Tom Koehler isn’t buying the conventional belief that the starting rotation for the Marlins — a rotation that is conspicuously without Jose Fernandez — is the team’s weakness.
“Yes, there’s a glaring hole,” Koehler conceded. “We see that. We’re missing our ace. Nobody’s going to take that and fill in for that.”
But the durable Koehler is convinced the rotation is better than most believe it to be and that it won’t be the Marlins’ undoing.
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With the exception of young lefty Adam Conley, the rotation is filled with pitchers who can log innings, hold their own and get the ball to a fortified and highly regarded bullpen.
“For the first time, we have a rotation full of depth,” said Koehler, a workhorse who has missed just one start because of injury over the past three seasons. “Now we’ve got guys who have thrown 180, 190 innings multiple times. If we can get 25-plus starts from the five guys we start [the season] with, we’ll be just fine.”
The Marlins have never had five starters each make at least 25 starts in one season. Four is the most.
But if the group of Koehler, Conley, Edinson Volquez, Dan Straily and Wei-Yin Chen can pull it off, it would signal two positives: sustained health and at least adequate success by all five members.
“When you look at it on paper, yes, we’re missing that clear-cut No. 1 [starter],” Koehler said. “But we have guys who have gone tee to green and have thrown those innings, and if we can stay healthy we think can do a really good job of handing the ball to the bullpen with the lead more nights than not.”
That’s the blueprint manager Don Mattingly intends to follow.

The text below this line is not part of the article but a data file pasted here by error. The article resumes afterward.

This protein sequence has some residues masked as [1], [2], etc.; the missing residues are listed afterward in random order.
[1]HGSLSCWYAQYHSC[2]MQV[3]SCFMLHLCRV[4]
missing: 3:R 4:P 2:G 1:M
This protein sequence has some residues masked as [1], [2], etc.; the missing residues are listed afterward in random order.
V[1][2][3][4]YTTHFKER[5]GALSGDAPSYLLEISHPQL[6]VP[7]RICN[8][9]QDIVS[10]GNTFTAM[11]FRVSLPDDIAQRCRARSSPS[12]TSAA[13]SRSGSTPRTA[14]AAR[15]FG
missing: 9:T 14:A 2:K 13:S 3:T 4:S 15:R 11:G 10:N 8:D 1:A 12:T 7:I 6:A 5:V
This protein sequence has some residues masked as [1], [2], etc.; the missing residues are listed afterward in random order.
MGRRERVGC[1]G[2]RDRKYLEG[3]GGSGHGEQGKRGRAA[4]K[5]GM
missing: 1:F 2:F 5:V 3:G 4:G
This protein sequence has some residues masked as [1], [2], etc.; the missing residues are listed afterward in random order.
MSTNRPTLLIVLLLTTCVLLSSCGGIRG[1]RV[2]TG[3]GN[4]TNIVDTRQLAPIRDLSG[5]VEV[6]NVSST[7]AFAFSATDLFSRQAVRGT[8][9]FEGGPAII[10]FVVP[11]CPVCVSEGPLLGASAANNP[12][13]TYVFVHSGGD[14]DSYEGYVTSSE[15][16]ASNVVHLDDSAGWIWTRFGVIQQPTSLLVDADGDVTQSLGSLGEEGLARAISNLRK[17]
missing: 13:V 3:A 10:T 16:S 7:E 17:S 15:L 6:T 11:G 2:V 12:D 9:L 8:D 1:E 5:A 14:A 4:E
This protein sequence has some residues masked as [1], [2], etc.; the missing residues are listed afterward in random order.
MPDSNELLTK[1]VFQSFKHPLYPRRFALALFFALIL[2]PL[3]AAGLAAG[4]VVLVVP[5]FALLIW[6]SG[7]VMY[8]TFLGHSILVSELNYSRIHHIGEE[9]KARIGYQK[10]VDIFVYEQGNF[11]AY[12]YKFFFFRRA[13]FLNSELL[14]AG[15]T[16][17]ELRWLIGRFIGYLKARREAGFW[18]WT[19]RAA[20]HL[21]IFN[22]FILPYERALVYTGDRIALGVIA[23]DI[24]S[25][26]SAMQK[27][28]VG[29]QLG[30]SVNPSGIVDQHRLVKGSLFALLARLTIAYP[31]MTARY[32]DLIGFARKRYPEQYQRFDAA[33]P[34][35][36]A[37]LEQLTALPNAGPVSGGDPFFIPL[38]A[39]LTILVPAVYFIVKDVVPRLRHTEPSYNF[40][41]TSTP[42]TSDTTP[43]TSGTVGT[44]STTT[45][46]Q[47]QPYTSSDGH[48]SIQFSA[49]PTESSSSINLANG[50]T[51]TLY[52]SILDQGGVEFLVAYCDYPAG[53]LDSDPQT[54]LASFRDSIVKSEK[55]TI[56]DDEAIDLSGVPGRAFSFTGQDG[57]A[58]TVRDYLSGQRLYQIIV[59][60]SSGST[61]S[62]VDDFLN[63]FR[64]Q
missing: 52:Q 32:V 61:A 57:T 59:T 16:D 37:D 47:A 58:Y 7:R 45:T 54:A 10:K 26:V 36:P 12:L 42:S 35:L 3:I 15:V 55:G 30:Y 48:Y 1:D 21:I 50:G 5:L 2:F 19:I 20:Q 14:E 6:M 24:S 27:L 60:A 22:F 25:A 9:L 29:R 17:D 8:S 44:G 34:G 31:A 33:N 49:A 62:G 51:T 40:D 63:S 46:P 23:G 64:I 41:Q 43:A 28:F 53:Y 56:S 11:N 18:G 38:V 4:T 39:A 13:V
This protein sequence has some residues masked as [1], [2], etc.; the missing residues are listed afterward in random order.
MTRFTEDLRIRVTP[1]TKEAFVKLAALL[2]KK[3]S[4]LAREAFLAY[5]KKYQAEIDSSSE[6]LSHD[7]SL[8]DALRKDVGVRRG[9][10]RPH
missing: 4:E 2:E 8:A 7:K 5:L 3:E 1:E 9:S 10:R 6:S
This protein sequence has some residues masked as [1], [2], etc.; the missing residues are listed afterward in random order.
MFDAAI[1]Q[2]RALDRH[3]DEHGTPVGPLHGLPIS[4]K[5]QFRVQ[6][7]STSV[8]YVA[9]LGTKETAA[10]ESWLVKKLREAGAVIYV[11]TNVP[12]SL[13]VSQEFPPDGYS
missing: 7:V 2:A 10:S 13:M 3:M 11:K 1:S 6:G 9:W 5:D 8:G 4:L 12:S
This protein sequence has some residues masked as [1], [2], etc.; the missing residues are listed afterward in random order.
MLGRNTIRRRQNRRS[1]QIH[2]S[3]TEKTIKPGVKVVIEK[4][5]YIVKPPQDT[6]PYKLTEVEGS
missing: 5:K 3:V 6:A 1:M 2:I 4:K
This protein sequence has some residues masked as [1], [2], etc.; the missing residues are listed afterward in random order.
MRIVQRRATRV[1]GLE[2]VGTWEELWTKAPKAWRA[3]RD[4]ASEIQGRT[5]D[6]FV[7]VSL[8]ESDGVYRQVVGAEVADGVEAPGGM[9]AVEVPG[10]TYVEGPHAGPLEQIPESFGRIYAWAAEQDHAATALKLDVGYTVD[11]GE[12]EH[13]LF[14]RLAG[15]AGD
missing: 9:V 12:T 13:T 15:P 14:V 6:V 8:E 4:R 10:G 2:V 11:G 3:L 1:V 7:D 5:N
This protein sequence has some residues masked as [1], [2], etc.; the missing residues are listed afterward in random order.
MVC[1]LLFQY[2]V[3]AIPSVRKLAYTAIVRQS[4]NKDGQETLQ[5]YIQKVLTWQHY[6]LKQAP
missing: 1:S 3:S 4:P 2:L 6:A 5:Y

“We’ve got [starters] keeping us in the game every day,” Mattingly said. “That’s what we’re going to ask our starters to do, to keep us in the game. Let’s not think about going seven or eight [innings]. Let’s think about getting outs early, coming out sprinting and not coming out trying to pace yourself because you’re going to try to get 100 pitches.”
With an eight-reliever bullpen, Mattingly said it could lead to early pitching changes.
“We’re just building our bullpen where it’s better equipped to handle that,” Mattingly said. “We’re able to sustain more of that [early removals], which really allows us to have a little bit of a quicker trigger on guys.”
The Marlins plan to start the season with three multiple-inning “bridge” relievers — Jose Urena, Jeff Locke and Dustin McGowan — to go with five late-inning relievers.
The results were bad. But it was mission accomplished for Conley.
Making his spring debut on Sunday against the Cardinals, Conley was tagged for five runs in one inning.
But Conley was dead-set on throwing all of his pitches over the plate.
“There’s nothing that bothers me more than putting guys on for free,” Conley said. “So it’s a priority for me this camp to throw as many pitches into the strike zone as I can and learn to get outs in the strike zone. Right now, the mission for me was, however many pitches it was going to take to get through that inning, throw every pitch a strike.”
Conley was struck on the right calf by a line drive.
“Usually what I like to tell myself is that the ball weighs five ounces, so how bad can it hurt?” he said.
ICHIRO ON MEND
Ichiro Suzuki, who remains on the mend from his outfield collision last Tuesday, said he is gradually working his way back into playing condition. Ichiro bruised his right knee and tweaked his lower back during an outfield drill.
“It’s definitely getting better, but it depends on the day,” Ichiro said. “So it will probably need a little more time. We need a little more time to see how it goes.”
▪ Dee Gordon remained out of the lineup for the second day in a row with an eye infection and won’t make Monday’s trip to Fort Myers to face the Twins.
▪ Monday: Marlins RHP Urena at Minnesota Twins RHP Ervin Santana, 1:05 p.m., Fort Myers.
▪ Tuesday: Marlins LHP Chen vs. New York Mets (TBA), 1:05 p.m., Jupiter.